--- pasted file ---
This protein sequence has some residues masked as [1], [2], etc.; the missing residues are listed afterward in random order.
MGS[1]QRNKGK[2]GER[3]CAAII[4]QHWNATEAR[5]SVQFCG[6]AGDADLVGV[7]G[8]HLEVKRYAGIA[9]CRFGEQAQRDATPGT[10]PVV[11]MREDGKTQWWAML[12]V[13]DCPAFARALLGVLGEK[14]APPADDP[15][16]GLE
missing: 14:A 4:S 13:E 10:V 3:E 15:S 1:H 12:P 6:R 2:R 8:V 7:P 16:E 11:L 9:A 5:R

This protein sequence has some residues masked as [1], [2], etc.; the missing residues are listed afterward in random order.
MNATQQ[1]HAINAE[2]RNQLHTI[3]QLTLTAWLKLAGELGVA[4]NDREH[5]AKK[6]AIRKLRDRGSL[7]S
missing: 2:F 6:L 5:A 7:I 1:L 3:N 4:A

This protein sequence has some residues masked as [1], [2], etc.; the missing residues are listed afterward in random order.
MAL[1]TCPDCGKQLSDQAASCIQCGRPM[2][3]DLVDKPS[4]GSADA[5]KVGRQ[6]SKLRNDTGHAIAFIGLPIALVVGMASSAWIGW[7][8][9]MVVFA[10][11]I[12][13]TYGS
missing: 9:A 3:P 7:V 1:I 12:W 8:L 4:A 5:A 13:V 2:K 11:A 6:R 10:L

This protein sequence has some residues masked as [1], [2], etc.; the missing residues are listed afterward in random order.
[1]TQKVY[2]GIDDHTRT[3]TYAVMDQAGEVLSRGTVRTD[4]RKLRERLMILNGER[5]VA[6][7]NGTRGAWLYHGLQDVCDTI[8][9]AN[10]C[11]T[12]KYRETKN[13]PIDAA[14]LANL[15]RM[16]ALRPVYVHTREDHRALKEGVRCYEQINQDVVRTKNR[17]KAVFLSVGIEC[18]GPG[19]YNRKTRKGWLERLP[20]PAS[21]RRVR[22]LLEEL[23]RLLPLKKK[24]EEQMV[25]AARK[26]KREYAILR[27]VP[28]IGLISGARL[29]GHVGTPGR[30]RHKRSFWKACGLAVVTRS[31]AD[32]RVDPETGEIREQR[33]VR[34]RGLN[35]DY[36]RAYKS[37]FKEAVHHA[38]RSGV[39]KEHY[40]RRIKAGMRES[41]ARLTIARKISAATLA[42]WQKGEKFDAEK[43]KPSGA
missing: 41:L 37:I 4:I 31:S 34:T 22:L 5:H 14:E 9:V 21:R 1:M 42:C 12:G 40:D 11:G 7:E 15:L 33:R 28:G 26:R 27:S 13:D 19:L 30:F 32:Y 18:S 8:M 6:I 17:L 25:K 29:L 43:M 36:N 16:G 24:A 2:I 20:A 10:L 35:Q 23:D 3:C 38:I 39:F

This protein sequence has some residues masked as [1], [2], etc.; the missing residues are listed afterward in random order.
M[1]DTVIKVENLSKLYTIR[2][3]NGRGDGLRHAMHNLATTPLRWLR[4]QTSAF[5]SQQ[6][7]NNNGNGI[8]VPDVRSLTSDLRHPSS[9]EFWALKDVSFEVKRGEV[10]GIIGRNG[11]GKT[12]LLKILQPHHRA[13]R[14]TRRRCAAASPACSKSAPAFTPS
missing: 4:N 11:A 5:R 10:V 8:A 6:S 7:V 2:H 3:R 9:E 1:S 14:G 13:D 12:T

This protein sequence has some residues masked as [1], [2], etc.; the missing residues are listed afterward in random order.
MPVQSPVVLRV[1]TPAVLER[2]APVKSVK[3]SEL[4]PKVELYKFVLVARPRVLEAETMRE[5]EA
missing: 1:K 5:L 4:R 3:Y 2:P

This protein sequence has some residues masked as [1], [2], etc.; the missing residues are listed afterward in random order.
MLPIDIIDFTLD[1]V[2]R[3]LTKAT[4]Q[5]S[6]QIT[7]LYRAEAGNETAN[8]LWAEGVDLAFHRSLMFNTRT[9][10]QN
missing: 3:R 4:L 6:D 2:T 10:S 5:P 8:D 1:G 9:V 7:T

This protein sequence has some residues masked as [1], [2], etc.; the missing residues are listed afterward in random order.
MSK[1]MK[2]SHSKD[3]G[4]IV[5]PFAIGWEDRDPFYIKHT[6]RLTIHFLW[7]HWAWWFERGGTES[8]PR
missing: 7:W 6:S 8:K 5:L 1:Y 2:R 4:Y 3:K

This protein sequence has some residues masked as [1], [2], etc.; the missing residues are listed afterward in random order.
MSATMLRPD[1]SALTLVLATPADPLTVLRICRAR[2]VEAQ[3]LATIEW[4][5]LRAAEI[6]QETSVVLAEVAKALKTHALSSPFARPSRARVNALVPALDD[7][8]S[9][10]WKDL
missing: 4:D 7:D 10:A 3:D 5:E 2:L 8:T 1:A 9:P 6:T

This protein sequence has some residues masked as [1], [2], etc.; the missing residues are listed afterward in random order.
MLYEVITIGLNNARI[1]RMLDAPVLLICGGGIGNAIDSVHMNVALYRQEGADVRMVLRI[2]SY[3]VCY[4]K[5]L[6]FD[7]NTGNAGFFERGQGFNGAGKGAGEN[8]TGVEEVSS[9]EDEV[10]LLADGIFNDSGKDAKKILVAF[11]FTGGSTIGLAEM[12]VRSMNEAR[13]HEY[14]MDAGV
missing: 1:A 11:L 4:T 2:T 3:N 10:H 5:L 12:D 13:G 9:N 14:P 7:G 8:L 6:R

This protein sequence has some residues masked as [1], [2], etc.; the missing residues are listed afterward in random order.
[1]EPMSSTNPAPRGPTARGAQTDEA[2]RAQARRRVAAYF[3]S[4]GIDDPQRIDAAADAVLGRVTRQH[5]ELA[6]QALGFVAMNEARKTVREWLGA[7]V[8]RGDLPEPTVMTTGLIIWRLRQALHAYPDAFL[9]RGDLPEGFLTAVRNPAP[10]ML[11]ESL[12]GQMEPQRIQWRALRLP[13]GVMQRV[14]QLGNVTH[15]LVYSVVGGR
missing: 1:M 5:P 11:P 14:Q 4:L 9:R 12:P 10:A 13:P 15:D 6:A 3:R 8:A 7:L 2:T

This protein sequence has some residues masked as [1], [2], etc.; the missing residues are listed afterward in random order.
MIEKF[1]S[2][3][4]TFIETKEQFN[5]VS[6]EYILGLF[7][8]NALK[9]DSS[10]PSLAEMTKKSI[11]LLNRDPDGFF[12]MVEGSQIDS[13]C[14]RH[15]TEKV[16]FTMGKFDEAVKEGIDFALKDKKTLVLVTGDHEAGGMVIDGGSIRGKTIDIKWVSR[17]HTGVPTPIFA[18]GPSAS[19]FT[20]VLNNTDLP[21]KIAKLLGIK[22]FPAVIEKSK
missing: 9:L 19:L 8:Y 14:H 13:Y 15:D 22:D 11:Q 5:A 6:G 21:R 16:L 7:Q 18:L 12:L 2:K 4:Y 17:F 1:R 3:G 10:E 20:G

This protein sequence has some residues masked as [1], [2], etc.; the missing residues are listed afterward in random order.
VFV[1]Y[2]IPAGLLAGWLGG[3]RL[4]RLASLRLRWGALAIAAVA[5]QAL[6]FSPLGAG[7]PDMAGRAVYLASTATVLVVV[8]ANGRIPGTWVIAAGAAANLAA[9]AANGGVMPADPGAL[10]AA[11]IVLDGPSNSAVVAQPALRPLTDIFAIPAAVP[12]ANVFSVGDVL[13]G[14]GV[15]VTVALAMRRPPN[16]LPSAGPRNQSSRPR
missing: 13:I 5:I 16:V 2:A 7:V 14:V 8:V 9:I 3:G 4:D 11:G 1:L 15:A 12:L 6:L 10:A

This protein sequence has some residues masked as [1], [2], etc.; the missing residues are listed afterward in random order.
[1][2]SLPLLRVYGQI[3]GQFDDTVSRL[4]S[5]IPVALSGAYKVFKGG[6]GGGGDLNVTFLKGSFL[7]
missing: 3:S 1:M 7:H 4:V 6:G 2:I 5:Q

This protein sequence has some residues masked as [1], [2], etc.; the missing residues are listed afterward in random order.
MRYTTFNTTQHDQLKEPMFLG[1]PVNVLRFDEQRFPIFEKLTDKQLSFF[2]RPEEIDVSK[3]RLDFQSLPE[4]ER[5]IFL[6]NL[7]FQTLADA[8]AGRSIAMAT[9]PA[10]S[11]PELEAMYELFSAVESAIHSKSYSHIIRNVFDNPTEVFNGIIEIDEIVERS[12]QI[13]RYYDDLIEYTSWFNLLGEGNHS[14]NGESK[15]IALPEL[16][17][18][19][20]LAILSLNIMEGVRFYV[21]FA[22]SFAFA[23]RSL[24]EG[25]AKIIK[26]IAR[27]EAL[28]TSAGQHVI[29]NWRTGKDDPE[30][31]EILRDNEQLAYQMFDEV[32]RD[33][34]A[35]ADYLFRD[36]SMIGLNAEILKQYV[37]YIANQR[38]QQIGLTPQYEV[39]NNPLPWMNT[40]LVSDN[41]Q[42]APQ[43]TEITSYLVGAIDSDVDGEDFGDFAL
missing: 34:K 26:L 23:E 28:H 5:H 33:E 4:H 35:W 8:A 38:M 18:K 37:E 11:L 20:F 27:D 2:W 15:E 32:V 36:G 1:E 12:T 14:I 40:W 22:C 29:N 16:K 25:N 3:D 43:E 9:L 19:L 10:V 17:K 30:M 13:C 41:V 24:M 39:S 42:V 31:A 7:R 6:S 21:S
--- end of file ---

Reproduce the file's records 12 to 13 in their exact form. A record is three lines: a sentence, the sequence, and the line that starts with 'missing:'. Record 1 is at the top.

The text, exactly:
This protein sequence has some residues masked as [1], [2], etc.; the missing residues are listed afterward in random order.
MIEKF[1]S[2][3][4]TFIETKEQFN[5]VS[6]EYILGLF[7][8]NALK[9]DSS[10]PSLAEMTKKSI[11]LLNRDPDGFF[12]MVEGSQIDS[13]C[14]RH[15]TEKV[16]FTMGKFDEAVKEGIDFALKDKKTLVLVTGDHEAGGMVIDGGSIRGKTIDIKWVSR[17]HTGVPTPIFA[18]GPSAS[19]FT[20]VLNNTDLP[21]KIAKLLGIK[22]FPAVIEKSK
missing: 9:L 19:L 8:Y 14:H 13:Y 15:D 22:D 11:Q 5:A 6:G 21:R 16:L 7:Q 18:L 12:L 2:K 4:Y 17:F 1:R 3:G 10:E 20:G

This protein sequence has some residues masked as [1], [2], etc.; the missing residues are listed afterward in random order.
VFV[1]Y[2]IPAGLLAGWLGG[3]RL[4]RLASLRLRWGALAIAAVA[5]QAL[6]FSPLGAG[7]PDMAGRAVYLASTATVLVVV[8]ANGRIPGTWVIAAGAAANLAA[9]AANGGVMPADPGAL[10]AA[11]IVLDGPSNSAVVAQPALRPLTDIFAIPAAVP[12]ANVFSVGDVL[13]G[14]GV[15]VTVALAMRRPPN[16]LPSAGPRNQSSRPR
missing: 13:I 5:I 16:V 2:A 7:V 14:V 8:V 9:I 3:G 4:D 11:G 1:L 15:A 12:L 6:L 10:A